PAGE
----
6. Carl Lawson, Edge, Cincinnati Bengals
PFF Grade: 83.3
PFF Elite Stat: Lawson ranks second among all edge defenders with a 15.9 pass-rush productivity rating (PRP measures pressure created on a per snap basis, weighted towards sacks).
The Bengals have been using Lawson primarily as a pass-rushing specialist through the first seven weeks, 83.4 percent of his defensive snaps have been on passing plays. He’s rushed the quarterback on all of those except two, and his role has been one he’s flourished in. His 85.6 pass-rushing grade ranks 10th among all edge defenders and he’s tallied multiple pressures in every game of his career so far.
PFF Grade: 82.3
PFF Elite Stat: 215 of Fournette’s rushing yards have come on runs that went for at least 15 yards, the second highest total among all running backs.
Fournette currently ranks ninth among all running backs in terms of overall grade and he joins Kareem Hunt as being one of just two backs to rank within the top-10 in terms of run grade while also owning a receiving grade north of 75.0. While his success as a runner hasn’t come as much of a surprise, not many saw his receiving success coming. Jaguars quarterbacks have a 116.7 passer rating when targeting Fournette this season, the seventh-highest rating among all running backs who’ve run at least 80 routes this season.
8. Eddie Jackson, S, Chicago Bears
PFF Grade: 81.9
PFF Elite Stat: Jackson has been targeted just once per every 21.9 snaps he’s spent in coverage so far this season, the 18th best rate among 82 qualified safeties.
The second player to make his debut this week, Jackson currently ranks 20th among all safeties in terms of overall grade. Jackson is one of 24 safeties to have gotten his hands on the ball at least three times via pass breakup or interception and he’s teamed up with Adrian Amos (90.9 overall) to give the Bears one of the top safety tandems in football.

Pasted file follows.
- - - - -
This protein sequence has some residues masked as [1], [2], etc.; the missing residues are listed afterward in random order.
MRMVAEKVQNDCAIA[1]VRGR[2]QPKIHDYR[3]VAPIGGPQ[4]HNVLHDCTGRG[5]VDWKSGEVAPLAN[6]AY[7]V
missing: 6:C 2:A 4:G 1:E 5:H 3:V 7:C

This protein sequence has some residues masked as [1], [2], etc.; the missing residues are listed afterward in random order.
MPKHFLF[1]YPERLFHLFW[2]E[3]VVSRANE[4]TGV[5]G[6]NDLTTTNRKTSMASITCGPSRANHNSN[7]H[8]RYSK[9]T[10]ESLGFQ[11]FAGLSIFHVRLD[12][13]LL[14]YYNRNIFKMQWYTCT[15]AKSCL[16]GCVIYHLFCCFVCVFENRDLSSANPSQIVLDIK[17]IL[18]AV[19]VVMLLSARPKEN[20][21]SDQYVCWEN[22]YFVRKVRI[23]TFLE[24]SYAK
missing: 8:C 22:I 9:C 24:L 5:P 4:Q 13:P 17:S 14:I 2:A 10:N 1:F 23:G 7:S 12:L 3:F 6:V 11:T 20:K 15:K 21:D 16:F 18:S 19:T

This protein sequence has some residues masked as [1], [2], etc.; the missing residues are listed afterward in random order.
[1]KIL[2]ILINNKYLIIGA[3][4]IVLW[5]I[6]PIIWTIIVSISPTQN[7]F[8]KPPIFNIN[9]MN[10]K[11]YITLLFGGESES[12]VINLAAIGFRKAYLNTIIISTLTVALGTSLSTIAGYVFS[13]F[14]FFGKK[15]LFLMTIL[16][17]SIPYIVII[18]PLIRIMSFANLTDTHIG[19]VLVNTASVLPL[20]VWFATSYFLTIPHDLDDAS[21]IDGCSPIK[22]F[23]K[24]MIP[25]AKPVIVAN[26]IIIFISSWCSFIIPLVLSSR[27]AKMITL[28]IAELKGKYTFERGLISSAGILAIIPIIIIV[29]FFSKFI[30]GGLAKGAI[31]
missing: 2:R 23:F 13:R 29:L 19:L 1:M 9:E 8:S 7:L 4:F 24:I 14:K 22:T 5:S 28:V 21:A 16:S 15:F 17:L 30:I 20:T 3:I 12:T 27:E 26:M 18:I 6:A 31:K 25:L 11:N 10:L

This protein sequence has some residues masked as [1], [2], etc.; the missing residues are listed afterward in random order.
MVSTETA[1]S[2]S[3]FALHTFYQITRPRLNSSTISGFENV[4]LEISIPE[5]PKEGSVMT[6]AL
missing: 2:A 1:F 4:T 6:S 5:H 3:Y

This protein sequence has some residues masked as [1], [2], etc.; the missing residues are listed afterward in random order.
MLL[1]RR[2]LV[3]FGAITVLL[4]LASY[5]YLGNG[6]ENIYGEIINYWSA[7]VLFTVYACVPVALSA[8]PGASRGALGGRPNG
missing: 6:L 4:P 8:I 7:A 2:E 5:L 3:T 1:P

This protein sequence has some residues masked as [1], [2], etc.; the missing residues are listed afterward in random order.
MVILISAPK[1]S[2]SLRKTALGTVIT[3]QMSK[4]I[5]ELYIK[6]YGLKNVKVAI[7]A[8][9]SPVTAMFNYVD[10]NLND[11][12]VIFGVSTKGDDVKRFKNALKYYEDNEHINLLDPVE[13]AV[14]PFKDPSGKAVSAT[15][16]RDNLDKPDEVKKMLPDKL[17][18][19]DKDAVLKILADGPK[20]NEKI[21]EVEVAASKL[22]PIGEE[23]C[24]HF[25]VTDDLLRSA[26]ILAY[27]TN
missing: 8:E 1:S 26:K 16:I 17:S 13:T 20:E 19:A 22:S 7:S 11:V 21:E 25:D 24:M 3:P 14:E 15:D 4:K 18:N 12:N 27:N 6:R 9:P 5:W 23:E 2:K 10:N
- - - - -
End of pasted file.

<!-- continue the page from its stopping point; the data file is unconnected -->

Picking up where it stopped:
9. John Johnson III, S, Los Angeles Rams
PFF Grade: 82.6
PFF Elite Stat: Johnson has surrendered just 0.25 yards per coverage snap so far this season, the 13th lowest rate among safeties.
Johnson currently ranks 18th among safeties in terms of overall grade (his spot below Jackson on this list due to snap count, Jackson has been on the field for 246 more snaps than Johnson) and his 84.2 coverage grade ranks 19th. Opposing quarterbacks have just a 69.9 passer rating when targeting Johnson in coverage and he’s one of five safeties who’ve surrendered at least four catches so far this season to limit those receivers to a total of 15 yards after the catch or less.
10. Deshaun Watson, QB, Houston Texans
PFF Grade: 69.2
PFF Elite Stat: Watson’s average time to throw of 2.91 seconds is the slowest among 34 qualified quarterbacks this season.
The biggest thing holding Watson down right at the moment is his accuracy, he has the fourth highest percentage of negatively graded throws this season and his 66.1 adjusted completion percentage is second-to-last among qualified quarterbacks. His ability to make plays with his feet and step up in big moments is truly special but if he wants to take that next step and get into the conversation for PFFs rookie of the year award by the end of the season, his accuracy – and consistency – as a thrower is going to need to improve. I highly encourage anyone who’s reading this and puzzled by Watson’s place on this list to read senior analyst Steve Palazzolo’s detailed breakdown of the Watson’s season so far.